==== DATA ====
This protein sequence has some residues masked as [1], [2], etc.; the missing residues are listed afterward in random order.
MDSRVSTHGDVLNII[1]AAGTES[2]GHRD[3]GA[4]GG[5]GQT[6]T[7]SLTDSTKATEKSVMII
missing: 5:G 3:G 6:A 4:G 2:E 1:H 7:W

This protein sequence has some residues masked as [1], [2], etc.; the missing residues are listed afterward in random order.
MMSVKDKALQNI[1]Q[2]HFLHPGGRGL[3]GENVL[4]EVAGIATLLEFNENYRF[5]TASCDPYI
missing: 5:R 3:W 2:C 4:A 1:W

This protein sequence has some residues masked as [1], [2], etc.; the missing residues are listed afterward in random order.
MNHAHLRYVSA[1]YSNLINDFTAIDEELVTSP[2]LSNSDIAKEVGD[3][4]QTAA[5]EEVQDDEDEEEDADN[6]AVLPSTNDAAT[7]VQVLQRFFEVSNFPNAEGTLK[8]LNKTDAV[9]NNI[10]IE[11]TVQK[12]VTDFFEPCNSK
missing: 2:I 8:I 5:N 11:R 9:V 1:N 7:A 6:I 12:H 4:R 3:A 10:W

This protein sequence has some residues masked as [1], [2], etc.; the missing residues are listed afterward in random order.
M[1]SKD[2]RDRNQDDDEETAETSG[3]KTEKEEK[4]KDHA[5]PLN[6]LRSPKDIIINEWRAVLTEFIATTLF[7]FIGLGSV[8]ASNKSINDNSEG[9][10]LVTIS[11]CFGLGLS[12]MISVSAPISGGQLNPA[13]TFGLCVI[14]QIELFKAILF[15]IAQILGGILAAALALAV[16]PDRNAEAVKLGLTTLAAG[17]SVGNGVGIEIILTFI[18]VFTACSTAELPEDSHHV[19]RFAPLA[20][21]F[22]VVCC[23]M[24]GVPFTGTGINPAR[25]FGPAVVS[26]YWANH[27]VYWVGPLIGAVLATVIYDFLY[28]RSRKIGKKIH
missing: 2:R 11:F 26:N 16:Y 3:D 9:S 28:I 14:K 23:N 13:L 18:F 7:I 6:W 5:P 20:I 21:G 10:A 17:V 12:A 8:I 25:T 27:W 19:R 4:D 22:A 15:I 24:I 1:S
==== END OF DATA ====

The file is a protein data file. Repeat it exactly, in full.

This protein sequence has some residues masked as [1], [2], etc.; the missing residues are listed afterward in random order.
MDSRVSTHGDVLNII[1]AAGTES[2]GHRD[3]GA[4]GG[5]GQT[6]T[7]SLTDSTKATEKSVMII
missing: 5:G 3:G 6:A 4:G 2:E 1:H 7:W

This protein sequence has some residues masked as [1], [2], etc.; the missing residues are listed afterward in random order.
MMSVKDKALQNI[1]Q[2]HFLHPGGRGL[3]GENVL[4]EVAGIATLLEFNENYRF[5]TASCDPYI
missing: 5:R 3:W 2:C 4:A 1:W

This protein sequence has some residues masked as [1], [2], etc.; the missing residues are listed afterward in random order.
MNHAHLRYVSA[1]YSNLINDFTAIDEELVTSP[2]LSNSDIAKEVGD[3][4]QTAA[5]EEVQDDEDEEEDADN[6]AVLPSTNDAAT[7]VQVLQRFFEVSNFPNAEGTLK[8]LNKTDAV[9]NNI[10]IE[11]TVQK[12]VTDFFEPCNSK
missing: 2:I 8:I 5:N 11:R 9:V 1:N 7:A 6:I 12:H 4:R 3:A 10:W

This protein sequence has some residues masked as [1], [2], etc.; the missing residues are listed afterward in random order.
M[1]SKD[2]RDRNQDDDEETAETSG[3]KTEKEEK[4]KDHA[5]PLN[6]LRSPKDIIINEWRAVLTEFIATTLF[7]FIGLGSV[8]ASNKSINDNSEG[9][10]LVTIS[11]CFGLGLS[12]MISVSAPISGGQLNPA[13]TFGLCVI[14]QIELFKAILF[15]IAQILGGILAAALALAV[16]PDRNAEAVKLGLTTLAAG[17]SVGNGVGIEIILTFI[18]VFTACSTAELPEDSHHV[19]RFAPLA[20][21]F[22]VVCC[23]M[24]GVPFTGTGINPAR[25]FGPAVVS[26]YWANH[27]VYWVGPLIGAVLATVIYDFLY[28]RSRKIGKKIH
missing: 2:R 11:F 26:N 16:Y 3:D 9:S 28:I 14:K 23:N 13:L 18:F 7:I 6:W 5:P 20:I 21:G 10:A 17:V 12:A 8:I 25:T 27:W 19:R 4:D 22:A 15:I 24:I 1:S